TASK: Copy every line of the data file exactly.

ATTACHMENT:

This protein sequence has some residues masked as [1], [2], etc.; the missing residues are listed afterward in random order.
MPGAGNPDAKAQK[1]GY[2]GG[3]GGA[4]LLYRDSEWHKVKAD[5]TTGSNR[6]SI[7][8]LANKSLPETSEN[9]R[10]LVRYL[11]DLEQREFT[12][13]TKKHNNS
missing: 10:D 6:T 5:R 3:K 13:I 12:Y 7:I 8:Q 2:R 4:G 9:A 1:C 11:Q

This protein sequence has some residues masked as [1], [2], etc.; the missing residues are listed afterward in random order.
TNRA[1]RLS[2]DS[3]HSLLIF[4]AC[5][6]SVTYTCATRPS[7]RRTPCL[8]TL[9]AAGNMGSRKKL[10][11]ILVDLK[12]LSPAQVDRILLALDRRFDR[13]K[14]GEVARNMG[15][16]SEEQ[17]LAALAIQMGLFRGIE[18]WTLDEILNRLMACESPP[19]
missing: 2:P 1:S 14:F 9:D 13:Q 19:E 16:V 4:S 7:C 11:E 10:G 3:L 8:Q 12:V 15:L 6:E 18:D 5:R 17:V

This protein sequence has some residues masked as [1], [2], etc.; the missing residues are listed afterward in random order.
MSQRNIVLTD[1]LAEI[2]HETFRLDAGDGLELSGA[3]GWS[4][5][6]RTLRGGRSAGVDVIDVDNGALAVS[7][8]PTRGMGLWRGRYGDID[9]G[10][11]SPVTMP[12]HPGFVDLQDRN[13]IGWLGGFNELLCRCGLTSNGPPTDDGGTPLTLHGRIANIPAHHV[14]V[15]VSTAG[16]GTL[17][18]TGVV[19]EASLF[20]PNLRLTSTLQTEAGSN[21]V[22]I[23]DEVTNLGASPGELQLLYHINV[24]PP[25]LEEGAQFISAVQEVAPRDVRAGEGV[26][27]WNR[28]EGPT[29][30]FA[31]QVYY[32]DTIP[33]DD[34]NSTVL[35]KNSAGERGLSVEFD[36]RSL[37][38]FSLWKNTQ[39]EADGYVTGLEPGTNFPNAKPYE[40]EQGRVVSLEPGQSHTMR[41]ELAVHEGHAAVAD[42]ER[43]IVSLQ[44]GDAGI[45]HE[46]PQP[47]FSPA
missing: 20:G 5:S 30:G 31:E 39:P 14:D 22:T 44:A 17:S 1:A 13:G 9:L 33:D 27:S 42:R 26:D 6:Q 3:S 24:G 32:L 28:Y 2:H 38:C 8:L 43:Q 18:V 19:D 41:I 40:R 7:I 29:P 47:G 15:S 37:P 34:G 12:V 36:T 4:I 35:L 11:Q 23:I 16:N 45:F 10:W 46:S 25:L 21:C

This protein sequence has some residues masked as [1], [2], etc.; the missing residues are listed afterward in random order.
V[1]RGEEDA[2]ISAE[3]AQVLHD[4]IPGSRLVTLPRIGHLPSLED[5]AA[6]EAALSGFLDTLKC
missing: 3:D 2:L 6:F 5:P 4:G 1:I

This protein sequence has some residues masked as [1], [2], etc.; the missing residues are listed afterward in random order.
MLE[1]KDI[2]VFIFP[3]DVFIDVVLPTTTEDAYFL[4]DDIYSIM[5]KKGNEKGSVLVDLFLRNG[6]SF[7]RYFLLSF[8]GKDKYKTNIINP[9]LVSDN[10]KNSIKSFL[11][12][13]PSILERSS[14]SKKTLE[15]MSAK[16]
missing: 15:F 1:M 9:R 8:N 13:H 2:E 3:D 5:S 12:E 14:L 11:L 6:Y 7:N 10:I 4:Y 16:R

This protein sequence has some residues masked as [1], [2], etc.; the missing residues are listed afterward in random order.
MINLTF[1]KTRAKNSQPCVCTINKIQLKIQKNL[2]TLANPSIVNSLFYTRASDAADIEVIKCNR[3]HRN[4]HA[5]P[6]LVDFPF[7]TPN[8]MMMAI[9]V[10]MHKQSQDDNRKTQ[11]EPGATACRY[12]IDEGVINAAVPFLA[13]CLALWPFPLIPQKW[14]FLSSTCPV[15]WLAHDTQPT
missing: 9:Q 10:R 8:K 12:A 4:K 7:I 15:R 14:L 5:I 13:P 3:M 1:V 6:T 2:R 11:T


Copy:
This protein sequence has some residues masked as [1], [2], etc.; the missing residues are listed afterward in random order.
MPGAGNPDAKAQK[1]GY[2]GG[3]GGA[4]LLYRDSEWHKVKAD[5]TTGSNR[6]SI[7][8]LANKSLPETSEN[9]R[10]LVRYL[11]DLEQREFT[12][13]TKKHNNS
missing: 10:D 6:T 5:R 3:K 13:I 12:Y 7:I 8:Q 2:R 4:G 9:A 1:C 11:Q

This protein sequence has some residues masked as [1], [2], etc.; the missing residues are listed afterward in random order.
TNRA[1]RLS[2]DS[3]HSLLIF[4]AC[5][6]SVTYTCATRPS[7]RRTPCL[8]TL[9]AAGNMGSRKKL[10][11]ILVDLK[12]LSPAQVDRILLALDRRFDR[13]K[14]GEVARNMG[15][16]SEEQ[17]LAALAIQMGLFRGIE[18]WTLDEILNRLMACESPP[19]
missing: 2:P 1:S 14:F 9:D 13:Q 19:E 16:V 4:S 7:C 11:E 10:G 3:L 8:Q 12:V 15:L 6:E 18:D 5:R 17:V

This protein sequence has some residues masked as [1], [2], etc.; the missing residues are listed afterward in random order.
MSQRNIVLTD[1]LAEI[2]HETFRLDAGDGLELSGA[3]GWS[4][5][6]RTLRGGRSAGVDVIDVDNGALAVS[7][8]PTRGMGLWRGRYGDID[9]G[10][11]SPVTMP[12]HPGFVDLQDRN[13]IGWLGGFNELLCRCGLTSNGPPTDDGGTPLTLHGRIANIPAHHV[14]V[15]VSTAG[16]GTL[17][18]TGVV[19]EASLF[20]PNLRLTSTLQTEAGSN[21]V[22]I[23]DEVTNLGASPGELQLLYHINV[24]PP[25]LEEGAQFISAVQEVAPRDVRAGEGV[26][27]WNR[28]EGPT[29][30]FA[31]QVYY[32]DTIP[33]DD[34]NSTVL[35]KNSAGERGLSVEFD[36]RSL[37][38]FSLWKNTQ[39]EADGYVTGLEPGTNFPNAKPYE[40]EQGRVVSLEPGQSHTMR[41]ELAVHEGHAAVAD[42]ER[43]IVSLQ[44]GDAGI[45]HE[46]PQP[47]FSPA
missing: 20:G 5:S 30:G 31:E 39:P 14:D 22:T 44:A 17:S 1:A 13:G 9:L 33:D 27:S 42:R 26:D 6:Q 3:S 24:G 32:L 28:Y 2:H 38:C 8:L 43:Q 18:V 19:D 41:I 40:R 7:I 29:P 47:G 15:S 37:P 34:G 12:V 36:T 4:I 35:L 11:Q 23:I 16:N 45:F 10:W 46:S 25:L 21:C

This protein sequence has some residues masked as [1], [2], etc.; the missing residues are listed afterward in random order.
V[1]RGEEDA[2]ISAE[3]AQVLHD[4]IPGSRLVTLPRIGHLPSLED[5]AA[6]EAALSGFLDTLKC
missing: 3:D 2:L 6:F 5:P 4:G 1:I

This protein sequence has some residues masked as [1], [2], etc.; the missing residues are listed afterward in random order.
MLE[1]KDI[2]VFIFP[3]DVFIDVVLPTTTEDAYFL[4]DDIYSIM[5]KKGNEKGSVLVDLFLRNG[6]SF[7]RYFLLSF[8]GKDKYKTNIINP[9]LVSDN[10]KNSIKSFL[11][12][13]PSILERSS[14]SKKTLE[15]MSAK[16]
missing: 15:F 1:M 9:R 8:N 13:H 2:E 3:D 5:S 12:E 14:L 11:L 6:Y 7:N 10:I 4:Y 16:R

This protein sequence has some residues masked as [1], [2], etc.; the missing residues are listed afterward in random order.
MINLTF[1]KTRAKNSQPCVCTINKIQLKIQKNL[2]TLANPSIVNSLFYTRASDAADIEVIKCNR[3]HRN[4]HA[5]P[6]LVDFPF[7]TPN[8]MMMAI[9]V[10]MHKQSQDDNRKTQ[11]EPGATACRY[12]IDEGVINAAVPFLA[13]CLALWPFPLIPQKW[14]FLSSTCPV[15]WLAHDTQPT
missing: 9:Q 10:R 8:K 12:A 4:K 7:I 15:R 14:L 5:I 13:P 3:M 1:V 6:T 2:R 11:T